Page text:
Educating Tenants and Maintenance Staff

A perfect set-up will only be successful if people understand how to use it. Both the maintenance staff who keep the bins clean and orders, and tenants who are responsible for sorting their waste, must understand their role in a successful recycling program. 

  • Label the containers clearly. Use visual cues, such as pictures of typical materials that should go into each bin. Property owners can create customizes signs with pictures at
  • Clean containers regularly or instruct maintenance staff to do so. Provide a schedule and guide for how to clean the containers. Proper maintenance can prevent potential odor and infestation issues.
  • Provide containers for tenants to use in their units. Educate them on how to use the in-unit containers and keep them clean.
  • Remind tenants regularly and introduce new tenants to the recycling system. The ordinance requires property owners and managers to inform tenants annually and upon move-in and move-out.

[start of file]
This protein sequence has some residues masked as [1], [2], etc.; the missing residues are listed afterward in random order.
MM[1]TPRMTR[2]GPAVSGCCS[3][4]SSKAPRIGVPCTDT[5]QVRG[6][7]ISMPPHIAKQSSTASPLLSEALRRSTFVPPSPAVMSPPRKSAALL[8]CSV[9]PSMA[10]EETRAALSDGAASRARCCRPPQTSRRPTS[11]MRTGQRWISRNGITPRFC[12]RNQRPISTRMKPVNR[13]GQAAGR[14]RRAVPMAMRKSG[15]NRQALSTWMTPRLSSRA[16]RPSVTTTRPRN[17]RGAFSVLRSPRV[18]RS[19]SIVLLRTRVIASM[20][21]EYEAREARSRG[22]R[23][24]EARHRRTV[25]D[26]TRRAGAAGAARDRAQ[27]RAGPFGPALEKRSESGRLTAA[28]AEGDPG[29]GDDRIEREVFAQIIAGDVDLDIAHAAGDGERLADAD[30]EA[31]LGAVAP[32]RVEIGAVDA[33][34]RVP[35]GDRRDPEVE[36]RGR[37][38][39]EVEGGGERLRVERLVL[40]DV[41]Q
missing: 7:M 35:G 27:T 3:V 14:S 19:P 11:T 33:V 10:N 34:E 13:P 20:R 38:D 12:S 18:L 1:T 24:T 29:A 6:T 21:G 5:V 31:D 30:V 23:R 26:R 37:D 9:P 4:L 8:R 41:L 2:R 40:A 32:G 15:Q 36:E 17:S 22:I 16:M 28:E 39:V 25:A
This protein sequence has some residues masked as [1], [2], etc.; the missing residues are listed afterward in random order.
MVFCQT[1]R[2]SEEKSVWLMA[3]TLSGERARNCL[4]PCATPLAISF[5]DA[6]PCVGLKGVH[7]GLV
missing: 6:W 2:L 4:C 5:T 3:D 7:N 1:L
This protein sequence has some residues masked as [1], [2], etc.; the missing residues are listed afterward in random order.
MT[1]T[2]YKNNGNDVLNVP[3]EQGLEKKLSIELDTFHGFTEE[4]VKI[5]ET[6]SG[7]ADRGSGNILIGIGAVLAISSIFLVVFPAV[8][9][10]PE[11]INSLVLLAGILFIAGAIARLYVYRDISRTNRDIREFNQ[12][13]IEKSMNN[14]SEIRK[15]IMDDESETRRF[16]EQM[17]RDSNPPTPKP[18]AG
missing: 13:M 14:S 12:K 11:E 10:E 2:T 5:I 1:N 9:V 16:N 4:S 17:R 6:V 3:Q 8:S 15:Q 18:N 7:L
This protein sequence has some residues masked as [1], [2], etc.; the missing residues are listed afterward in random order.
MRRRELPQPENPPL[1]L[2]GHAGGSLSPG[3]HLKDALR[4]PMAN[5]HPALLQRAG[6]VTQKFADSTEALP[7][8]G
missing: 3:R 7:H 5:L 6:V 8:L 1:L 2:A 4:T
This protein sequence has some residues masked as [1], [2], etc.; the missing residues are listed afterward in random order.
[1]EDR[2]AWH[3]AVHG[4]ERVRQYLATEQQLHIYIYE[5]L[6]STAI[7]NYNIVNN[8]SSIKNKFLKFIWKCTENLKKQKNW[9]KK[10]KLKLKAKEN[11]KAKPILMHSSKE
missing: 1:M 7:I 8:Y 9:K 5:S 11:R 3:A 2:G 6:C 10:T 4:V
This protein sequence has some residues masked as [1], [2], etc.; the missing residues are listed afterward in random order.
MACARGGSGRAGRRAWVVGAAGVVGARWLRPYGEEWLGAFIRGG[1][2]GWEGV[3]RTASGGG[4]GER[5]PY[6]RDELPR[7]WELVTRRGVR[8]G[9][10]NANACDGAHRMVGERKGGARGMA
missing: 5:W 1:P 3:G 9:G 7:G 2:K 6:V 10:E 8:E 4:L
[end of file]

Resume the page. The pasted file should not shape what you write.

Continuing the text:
Many city-franchised service providers can provide free assistance with recycling and organics collection set-up. More ideas and contact information can be found online at Property owners that follow these guidelines are more likely to have a positive experience with separate collection of compostables and recyclables, and be in compliance with Phase 2 of the Mandatory Recycling Ordinance.

The purpose of this ordinance is to reduce the amount of easily recyclable and compostable materials deposited in landfills. It was designed to help Alameda County Waste Management Authority reach its long-term waste reduction goals — specifically to ensure that less than 10 percent of the waste sent to landfills by 2020 is easily recyclable or compostable material.

For additional information on the ACWMA Mandatory Recycling Ordinance 2012-01, including details about who is affected, how to comply and support materials, please visit